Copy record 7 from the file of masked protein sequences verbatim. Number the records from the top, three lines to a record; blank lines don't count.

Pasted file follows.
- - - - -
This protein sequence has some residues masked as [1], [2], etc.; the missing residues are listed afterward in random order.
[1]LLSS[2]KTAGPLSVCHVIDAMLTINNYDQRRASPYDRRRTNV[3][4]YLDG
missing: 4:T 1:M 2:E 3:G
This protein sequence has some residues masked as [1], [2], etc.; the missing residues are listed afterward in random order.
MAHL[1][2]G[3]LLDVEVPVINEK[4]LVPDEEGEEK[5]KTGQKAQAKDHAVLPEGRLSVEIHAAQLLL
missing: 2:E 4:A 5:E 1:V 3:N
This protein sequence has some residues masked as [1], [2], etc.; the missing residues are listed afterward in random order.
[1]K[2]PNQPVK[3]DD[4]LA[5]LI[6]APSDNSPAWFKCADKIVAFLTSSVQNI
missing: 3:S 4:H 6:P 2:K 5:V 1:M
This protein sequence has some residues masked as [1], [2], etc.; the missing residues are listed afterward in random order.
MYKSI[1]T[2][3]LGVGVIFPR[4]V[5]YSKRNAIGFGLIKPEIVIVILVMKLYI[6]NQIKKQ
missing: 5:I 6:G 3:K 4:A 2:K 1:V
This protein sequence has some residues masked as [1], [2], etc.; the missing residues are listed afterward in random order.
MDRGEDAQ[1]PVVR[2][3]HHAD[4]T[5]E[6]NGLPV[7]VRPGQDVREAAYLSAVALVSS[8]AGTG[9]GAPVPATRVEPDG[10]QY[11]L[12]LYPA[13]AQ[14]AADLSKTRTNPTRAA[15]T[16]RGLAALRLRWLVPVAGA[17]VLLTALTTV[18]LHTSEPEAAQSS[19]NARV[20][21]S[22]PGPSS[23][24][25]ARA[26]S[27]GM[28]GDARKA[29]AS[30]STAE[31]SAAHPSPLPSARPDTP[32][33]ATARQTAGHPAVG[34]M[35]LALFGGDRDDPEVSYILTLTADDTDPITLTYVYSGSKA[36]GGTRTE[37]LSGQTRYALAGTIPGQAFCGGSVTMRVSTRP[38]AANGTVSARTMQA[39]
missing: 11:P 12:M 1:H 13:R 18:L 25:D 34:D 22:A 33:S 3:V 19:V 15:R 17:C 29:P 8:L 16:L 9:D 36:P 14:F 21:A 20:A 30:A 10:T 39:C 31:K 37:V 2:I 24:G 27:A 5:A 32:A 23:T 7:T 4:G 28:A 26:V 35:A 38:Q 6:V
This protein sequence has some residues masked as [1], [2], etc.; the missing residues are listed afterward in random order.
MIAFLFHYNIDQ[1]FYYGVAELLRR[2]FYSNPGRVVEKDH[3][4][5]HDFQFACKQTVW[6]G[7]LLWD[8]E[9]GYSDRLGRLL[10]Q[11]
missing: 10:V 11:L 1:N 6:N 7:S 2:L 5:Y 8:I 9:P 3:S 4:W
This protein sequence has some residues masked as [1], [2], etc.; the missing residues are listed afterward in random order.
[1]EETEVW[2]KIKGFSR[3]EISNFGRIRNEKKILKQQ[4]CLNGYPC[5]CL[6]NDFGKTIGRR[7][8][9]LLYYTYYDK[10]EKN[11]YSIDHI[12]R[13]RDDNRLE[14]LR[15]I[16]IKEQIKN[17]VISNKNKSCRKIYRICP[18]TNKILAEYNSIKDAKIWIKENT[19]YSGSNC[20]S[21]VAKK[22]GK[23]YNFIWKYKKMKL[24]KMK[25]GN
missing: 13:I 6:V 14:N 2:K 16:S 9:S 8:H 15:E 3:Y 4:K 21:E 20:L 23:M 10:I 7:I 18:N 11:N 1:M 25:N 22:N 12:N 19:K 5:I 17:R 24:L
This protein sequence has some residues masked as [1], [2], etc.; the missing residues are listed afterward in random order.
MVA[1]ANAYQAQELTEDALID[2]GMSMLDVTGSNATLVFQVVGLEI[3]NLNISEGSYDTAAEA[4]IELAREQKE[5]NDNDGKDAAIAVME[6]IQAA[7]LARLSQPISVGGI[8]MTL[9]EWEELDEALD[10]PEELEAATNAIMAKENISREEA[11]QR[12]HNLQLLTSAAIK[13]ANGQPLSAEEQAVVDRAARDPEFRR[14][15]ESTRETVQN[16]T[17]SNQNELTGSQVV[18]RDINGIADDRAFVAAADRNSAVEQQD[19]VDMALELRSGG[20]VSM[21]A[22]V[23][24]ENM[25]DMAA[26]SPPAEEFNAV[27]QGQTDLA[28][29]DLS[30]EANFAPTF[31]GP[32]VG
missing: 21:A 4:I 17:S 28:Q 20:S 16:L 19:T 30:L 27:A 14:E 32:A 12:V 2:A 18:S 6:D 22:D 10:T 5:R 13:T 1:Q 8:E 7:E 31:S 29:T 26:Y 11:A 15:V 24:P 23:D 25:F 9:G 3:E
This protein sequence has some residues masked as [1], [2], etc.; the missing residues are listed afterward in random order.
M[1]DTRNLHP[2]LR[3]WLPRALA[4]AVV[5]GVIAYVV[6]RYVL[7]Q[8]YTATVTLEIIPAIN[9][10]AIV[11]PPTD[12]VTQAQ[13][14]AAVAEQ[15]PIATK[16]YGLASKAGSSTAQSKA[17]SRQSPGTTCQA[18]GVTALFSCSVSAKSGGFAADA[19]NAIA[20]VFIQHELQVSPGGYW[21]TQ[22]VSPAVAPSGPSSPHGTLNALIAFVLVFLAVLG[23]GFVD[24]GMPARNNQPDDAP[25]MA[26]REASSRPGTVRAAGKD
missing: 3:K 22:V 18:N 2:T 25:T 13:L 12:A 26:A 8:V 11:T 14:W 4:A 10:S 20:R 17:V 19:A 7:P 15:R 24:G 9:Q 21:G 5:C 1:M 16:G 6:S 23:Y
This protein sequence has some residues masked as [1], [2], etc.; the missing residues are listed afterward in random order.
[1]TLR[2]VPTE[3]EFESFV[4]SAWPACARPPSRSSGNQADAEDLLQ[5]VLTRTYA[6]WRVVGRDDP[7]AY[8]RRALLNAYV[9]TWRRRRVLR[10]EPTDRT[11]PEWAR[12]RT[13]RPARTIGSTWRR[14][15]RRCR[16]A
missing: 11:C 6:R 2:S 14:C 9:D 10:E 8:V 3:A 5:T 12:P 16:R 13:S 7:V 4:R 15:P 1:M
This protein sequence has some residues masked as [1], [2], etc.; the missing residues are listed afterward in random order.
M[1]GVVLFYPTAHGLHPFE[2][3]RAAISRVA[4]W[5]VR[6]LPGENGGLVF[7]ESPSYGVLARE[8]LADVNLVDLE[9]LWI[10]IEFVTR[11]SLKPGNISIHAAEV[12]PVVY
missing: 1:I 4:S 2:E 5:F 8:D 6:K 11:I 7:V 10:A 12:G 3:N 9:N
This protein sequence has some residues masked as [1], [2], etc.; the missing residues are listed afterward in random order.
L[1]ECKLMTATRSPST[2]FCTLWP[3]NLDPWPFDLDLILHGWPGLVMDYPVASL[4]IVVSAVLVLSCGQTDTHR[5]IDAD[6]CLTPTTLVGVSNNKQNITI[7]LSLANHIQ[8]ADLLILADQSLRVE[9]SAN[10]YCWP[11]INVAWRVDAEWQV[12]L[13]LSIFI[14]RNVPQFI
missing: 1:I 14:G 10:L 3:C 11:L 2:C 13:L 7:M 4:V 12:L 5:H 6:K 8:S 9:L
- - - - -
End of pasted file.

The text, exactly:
This protein sequence has some residues masked as [1], [2], etc.; the missing residues are listed afterward in random order.
[1]EETEVW[2]KIKGFSR[3]EISNFGRIRNEKKILKQQ[4]CLNGYPC[5]CL[6]NDFGKTIGRR[7][8][9]LLYYTYYDK[10]EKN[11]YSIDHI[12]R[13]RDDNRLE[14]LR[15]I[16]IKEQIKN[17]VISNKNKSCRKIYRICP[18]TNKILAEYNSIKDAKIWIKENT[19]YSGSNC[20]S[21]VAKK[22]GK[23]YNFIWKYKKMKL[24]KMK[25]GN
missing: 13:I 6:V 14:N 2:K 16:S 9:S 8:H 15:E 3:Y 4:K 21:E 20:L 23:M 10:I 7:I 18:N 11:N 1:M 25:N 22:N 12:N 19:K 5:I 17:R 24:L